Sorry to hear that. What did the developers do with the soil? Did they sell it?

We were blessed to get this place some 20 years ago now. It's been a lot of work, but worth the effort.

cp
 
Sorry to hear that. What did the developers do with the soil? Did they sell it?

We were blessed to get this place some 20 years ago now. It's been a lot of work, but worth the effort.

cp
Probably. You see a lot of top soil being sold at landscape places. You wonder where they get it from.
They should just put it back on the property for the people to make gardens with but they don't.
 

CPerkins

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Probably. You see a lot of top soil being sold at landscape places. You wonder where they get it from.
They should just put it back on the property for the people to make gardens with but they don't.

Here it is possible to get low or no cost soil brought in by the truck load. I'm also able to get 10 yard loads of wood chips delivered at low to no charge. Is anything like that possible in NZ?

cp
 
Here it is possible to get low or no cost soil brought in by the truck load. I'm also able to get 10 yard loads of wood chips delivered at low to no charge. Is anything like that possible in NZ?

cp
Depends on who you know.
I once got free tree mulch (chipped up trees) from a garden company. They just tipped it from their chipper truck to my friend's place. Otherwise they just end up dumping it and it costs to dump green waste.

Don't know about soil though. You probably need to know a digger or excavator or someone with a truck.
 

CPerkins

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Depends on who you know.
I once got free tree mulch (chipped up trees) from a garden company. They just tipped it from their chipper truck to my friend's place. Otherwise they just end up dumping it and it costs to dump green waste.

Don't know about soil though. You probably need to know a digger or excavator or someone with a truck.

Where I live, there are many tree services / landscapers that end up with a full truck of chips and need a place to dispose of it. Chipdrop.com became an online service to help these companies find a cheap alternative for disposing of their chips and reducing the amount that goes to landfills. A win-win. It cost the company ten US dollars for each load they drop through this service. Those that receive these load can donate or not to the company.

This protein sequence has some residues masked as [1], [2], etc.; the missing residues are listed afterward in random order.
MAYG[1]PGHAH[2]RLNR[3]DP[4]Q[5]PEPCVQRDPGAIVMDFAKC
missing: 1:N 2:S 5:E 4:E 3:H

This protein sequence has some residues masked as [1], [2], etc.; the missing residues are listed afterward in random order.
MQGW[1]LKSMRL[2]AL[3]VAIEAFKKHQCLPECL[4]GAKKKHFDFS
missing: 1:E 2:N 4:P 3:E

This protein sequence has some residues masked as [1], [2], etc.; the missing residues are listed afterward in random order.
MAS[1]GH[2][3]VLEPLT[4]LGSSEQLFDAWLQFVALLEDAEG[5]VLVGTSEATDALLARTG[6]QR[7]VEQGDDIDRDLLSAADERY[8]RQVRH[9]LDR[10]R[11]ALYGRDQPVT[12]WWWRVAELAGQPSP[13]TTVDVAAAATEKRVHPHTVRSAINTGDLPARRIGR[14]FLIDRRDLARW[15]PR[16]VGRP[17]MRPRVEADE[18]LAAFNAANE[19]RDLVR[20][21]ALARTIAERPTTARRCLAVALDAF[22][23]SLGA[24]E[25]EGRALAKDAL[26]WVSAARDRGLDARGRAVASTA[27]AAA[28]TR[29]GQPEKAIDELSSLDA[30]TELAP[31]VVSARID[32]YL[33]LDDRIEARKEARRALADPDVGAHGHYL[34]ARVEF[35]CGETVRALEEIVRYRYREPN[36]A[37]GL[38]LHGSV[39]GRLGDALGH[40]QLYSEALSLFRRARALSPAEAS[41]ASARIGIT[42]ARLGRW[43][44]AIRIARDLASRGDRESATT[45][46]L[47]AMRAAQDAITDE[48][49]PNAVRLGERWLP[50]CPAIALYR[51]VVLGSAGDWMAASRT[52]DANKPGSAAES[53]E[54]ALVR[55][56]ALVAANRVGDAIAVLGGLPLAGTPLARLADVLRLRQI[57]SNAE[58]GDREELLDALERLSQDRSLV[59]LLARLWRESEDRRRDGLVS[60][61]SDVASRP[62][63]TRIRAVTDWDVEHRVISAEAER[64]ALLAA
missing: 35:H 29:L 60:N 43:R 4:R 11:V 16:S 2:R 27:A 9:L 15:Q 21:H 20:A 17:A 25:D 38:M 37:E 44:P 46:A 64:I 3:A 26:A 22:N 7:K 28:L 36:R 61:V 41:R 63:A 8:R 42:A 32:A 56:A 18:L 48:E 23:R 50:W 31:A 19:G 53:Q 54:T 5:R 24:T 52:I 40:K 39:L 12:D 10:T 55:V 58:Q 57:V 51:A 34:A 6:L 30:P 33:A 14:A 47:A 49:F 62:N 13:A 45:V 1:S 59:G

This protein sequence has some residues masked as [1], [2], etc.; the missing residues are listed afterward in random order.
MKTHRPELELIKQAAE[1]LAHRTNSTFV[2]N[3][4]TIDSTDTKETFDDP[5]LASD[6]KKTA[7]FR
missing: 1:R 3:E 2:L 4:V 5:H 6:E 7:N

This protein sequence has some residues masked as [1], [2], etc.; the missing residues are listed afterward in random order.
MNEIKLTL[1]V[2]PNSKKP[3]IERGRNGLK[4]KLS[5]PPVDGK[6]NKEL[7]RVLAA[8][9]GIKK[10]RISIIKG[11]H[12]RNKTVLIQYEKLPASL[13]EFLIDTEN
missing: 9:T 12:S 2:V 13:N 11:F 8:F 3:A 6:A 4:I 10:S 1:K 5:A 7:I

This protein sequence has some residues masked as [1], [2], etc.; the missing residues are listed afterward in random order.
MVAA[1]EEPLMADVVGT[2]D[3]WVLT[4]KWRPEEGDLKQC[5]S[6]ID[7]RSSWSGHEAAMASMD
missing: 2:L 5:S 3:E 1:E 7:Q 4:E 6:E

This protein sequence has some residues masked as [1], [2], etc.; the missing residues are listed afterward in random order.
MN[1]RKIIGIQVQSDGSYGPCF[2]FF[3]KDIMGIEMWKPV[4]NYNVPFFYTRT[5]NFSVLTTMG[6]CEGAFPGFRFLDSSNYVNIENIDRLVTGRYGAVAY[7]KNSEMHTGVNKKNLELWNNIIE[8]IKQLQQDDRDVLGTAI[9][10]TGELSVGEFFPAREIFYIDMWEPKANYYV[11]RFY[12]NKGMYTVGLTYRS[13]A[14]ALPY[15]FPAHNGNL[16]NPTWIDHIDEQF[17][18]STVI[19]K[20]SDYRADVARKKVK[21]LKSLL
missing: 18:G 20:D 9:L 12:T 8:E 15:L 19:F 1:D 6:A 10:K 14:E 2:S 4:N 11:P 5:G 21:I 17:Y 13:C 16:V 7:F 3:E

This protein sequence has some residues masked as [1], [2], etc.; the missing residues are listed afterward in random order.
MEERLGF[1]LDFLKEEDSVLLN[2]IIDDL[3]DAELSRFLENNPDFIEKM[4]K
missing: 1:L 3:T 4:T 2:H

Like chips occasionally contractors are clearing land or preparing to build a new structure and have dump truck loads of dirt they need to dispose of. If one's home is near one of these sites it's possible they will deliver it to a person's yard assuming it accessible enough to allow for a truck to dump on the property.

cp
 
sounds like a good idea.
At my community garden, we had council contractors dump a lot of seaweed they cleaned off the beach, and also we get horse manure from pony club, and from time to time mulch which is usually tree chippings. We used to get what was called nutrasoil but not sure where that came from, though we make our own compost too.

I used to collect coffee grounds from a cafe, though to get food scraps from the supermarkets I think needs to be done on a regular basis. Ideal if you actually work in a cafe/grocers/market as well cos you can just deliver, whereas if you don't know them you need to arrange your own delivery. People don't always have the time.

Another good thing to get is fish guts, although can be smelly - plants love it.
Ideally every company ought to be composting and recycling their waste - or be zero waste. Some factories have their own gardens onsite, as do some restaurants.
 

bobinfaith

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Where I live, there are many tree services / landscapers that end up with a full truck of chips and need a place to dispose of it. Chipdrop.com became an online service to help these companies find a cheap alternative for disposing of their chips and reducing the amount that goes to landfills. A win-win. It cost the company ten US dollars for each load they drop through this service. Those that receive these load can donate or not to the company.

Like chips occasionally contractors are clearing land or preparing to build a new structure and have dump truck loads of dirt they need to dispose of. If one's home is near one of these sites it's possible they will deliver it to a person's yard assuming it accessible enough to allow for a truck to dump on the property.

cp
sounds like a good idea.
At my community garden, we had council contractors dump a lot of seaweed they cleaned off the beach, and also we get horse manure from pony club, and from time to time mulch which is usually tree chippings. We used to get what was called nutrasoil but not sure where that came from, though we make our own compost too.